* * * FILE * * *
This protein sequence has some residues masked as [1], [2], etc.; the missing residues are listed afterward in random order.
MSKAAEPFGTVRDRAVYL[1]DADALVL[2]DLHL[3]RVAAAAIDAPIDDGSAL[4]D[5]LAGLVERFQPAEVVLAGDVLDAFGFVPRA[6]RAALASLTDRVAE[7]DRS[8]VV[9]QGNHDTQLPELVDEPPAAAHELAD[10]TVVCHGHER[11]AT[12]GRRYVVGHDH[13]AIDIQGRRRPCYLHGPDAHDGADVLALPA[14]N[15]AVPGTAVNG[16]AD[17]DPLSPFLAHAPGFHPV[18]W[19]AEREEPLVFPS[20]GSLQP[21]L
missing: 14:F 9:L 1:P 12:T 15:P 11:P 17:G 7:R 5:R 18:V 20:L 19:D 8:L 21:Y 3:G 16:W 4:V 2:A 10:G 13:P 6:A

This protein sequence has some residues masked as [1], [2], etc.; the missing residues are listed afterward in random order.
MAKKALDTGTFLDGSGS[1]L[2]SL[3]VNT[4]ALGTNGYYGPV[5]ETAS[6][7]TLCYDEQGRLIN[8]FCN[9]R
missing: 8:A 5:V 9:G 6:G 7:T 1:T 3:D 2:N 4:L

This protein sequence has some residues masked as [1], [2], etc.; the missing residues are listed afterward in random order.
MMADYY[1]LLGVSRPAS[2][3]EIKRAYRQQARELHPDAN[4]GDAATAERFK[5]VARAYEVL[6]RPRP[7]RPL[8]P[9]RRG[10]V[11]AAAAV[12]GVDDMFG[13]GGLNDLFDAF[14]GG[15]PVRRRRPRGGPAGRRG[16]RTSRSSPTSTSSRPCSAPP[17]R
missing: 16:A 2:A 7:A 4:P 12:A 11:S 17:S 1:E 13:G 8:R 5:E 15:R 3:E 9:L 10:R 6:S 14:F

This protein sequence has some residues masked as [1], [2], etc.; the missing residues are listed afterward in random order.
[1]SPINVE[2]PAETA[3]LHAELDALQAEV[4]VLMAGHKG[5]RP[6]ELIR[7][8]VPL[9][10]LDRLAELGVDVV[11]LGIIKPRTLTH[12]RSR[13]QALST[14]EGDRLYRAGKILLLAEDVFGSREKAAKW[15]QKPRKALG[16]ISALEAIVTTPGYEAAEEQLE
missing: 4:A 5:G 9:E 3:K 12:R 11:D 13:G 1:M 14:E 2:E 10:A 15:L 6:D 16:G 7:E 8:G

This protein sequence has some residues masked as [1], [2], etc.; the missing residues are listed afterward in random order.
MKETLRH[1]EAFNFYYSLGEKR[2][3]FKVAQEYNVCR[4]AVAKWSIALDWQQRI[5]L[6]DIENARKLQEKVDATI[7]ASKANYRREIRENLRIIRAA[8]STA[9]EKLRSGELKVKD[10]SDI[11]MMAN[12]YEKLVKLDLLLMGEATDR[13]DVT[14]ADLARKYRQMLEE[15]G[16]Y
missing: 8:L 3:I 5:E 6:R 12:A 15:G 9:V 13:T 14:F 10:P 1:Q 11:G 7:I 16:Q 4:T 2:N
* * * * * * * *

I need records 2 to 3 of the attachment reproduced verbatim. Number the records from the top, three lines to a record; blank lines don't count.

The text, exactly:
This protein sequence has some residues masked as [1], [2], etc.; the missing residues are listed afterward in random order.
MAKKALDTGTFLDGSGS[1]L[2]SL[3]VNT[4]ALGTNGYYGPV[5]ETAS[6][7]TLCYDEQGRLIN[8]FCN[9]R
missing: 8:A 5:V 9:G 6:G 7:T 1:T 3:D 2:N 4:L

This protein sequence has some residues masked as [1], [2], etc.; the missing residues are listed afterward in random order.
MMADYY[1]LLGVSRPAS[2][3]EIKRAYRQQARELHPDAN[4]GDAATAERFK[5]VARAYEVL[6]RPRP[7]RPL[8]P[9]RRG[10]V[11]AAAAV[12]GVDDMFG[13]GGLNDLFDAF[14]GG[15]PVRRRRPRGGPAGRRG[16]RTSRSSPTSTSSRPCSAPP[17]R
missing: 16:A 2:A 7:A 4:P 12:A 11:S 17:S 1:E 13:G 8:R 5:E 15:R 3:E 9:L 10:R 6:S 14:F